IMHO, the "long run" problems Martin discusses need to be postponed: we don't know enough about the future to even begin to think intelligently about them. The "medium run" problems, by contrast, deserve a lot of attention right now: Martin Wolf: Work in the age of intelligent machines: "How do you organise a society in which few people do anything economically productive?...

...Adair Turner... He started from the assumption that intelligent machines will ultimately be able to perform most forms of current work better than people and at lower cost.... This future will not come evenly: some will be more affected far sooner than others. Moreover, even if intelligent machines cannot do every aspect of any given job, they can displace a great many workers. With current technology, predictable physical tasks and collecting and processing of data will be especially vulnerable.... The picture for the medium-term future: sluggish overall productivity growth and worsening inequality. This is inconsistent with stable democracy....

In the medium term, so long as there is a reasonable prospect of jobs for people who want to work, the crucial policy will be subsidising jobs. It is also vital to fund high-quality public services for all.... In the longer term, our descendants may face even more existential decisions (provided the machines allow them to make them). How might they organise society in a world in which few people can do anything that is obviously economically productive? The world might become techno-feudal, with an owning elite hiring great numbers of cheap human servants not for their value, but for the pleasure of domination. People might instead share the abundance more equally, with all enjoying the civilised leisure that was once the province of the very few. Ours is the first civilisation to view work as the highest calling. Maybe that strange prejudice will need to be discarded.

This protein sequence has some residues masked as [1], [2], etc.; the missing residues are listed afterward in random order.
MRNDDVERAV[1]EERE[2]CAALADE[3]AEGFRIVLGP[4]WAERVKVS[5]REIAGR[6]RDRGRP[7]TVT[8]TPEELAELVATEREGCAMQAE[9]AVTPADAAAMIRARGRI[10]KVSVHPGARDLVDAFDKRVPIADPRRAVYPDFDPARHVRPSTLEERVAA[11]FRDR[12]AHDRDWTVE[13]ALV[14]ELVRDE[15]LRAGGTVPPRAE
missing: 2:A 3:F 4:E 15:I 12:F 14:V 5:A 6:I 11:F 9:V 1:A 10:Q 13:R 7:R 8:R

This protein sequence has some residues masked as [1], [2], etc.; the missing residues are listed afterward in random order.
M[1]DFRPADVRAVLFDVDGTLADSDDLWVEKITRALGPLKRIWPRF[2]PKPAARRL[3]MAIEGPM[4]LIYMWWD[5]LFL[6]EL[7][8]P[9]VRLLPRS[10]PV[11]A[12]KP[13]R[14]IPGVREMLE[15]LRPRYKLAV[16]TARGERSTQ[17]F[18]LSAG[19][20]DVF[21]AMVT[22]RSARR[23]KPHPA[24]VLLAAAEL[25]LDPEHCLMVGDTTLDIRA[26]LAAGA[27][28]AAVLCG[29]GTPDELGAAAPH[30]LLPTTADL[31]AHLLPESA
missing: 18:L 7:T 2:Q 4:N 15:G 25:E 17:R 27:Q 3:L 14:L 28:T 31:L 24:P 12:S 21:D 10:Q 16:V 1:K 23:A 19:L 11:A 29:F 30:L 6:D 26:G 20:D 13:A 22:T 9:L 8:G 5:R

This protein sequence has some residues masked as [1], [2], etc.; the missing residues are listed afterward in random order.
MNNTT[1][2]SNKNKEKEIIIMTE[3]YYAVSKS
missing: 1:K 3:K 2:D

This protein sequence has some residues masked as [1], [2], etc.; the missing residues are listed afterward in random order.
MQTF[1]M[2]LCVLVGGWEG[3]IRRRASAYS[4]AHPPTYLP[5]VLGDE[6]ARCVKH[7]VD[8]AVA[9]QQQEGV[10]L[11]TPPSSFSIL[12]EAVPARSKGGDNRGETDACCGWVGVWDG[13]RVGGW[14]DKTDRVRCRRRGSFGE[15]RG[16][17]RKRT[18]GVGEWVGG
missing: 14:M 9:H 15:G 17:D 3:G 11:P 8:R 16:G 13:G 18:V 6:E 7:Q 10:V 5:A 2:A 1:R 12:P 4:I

That is for the distant future, however, though one we must think about now. But the trends under way demand action. If the natural tendency of our economies is towards ever-rising rent extraction and inequality, with all its dire social and political results, we need to respond in a thoughtful and determined way. That is the great challenge...


#shouldread

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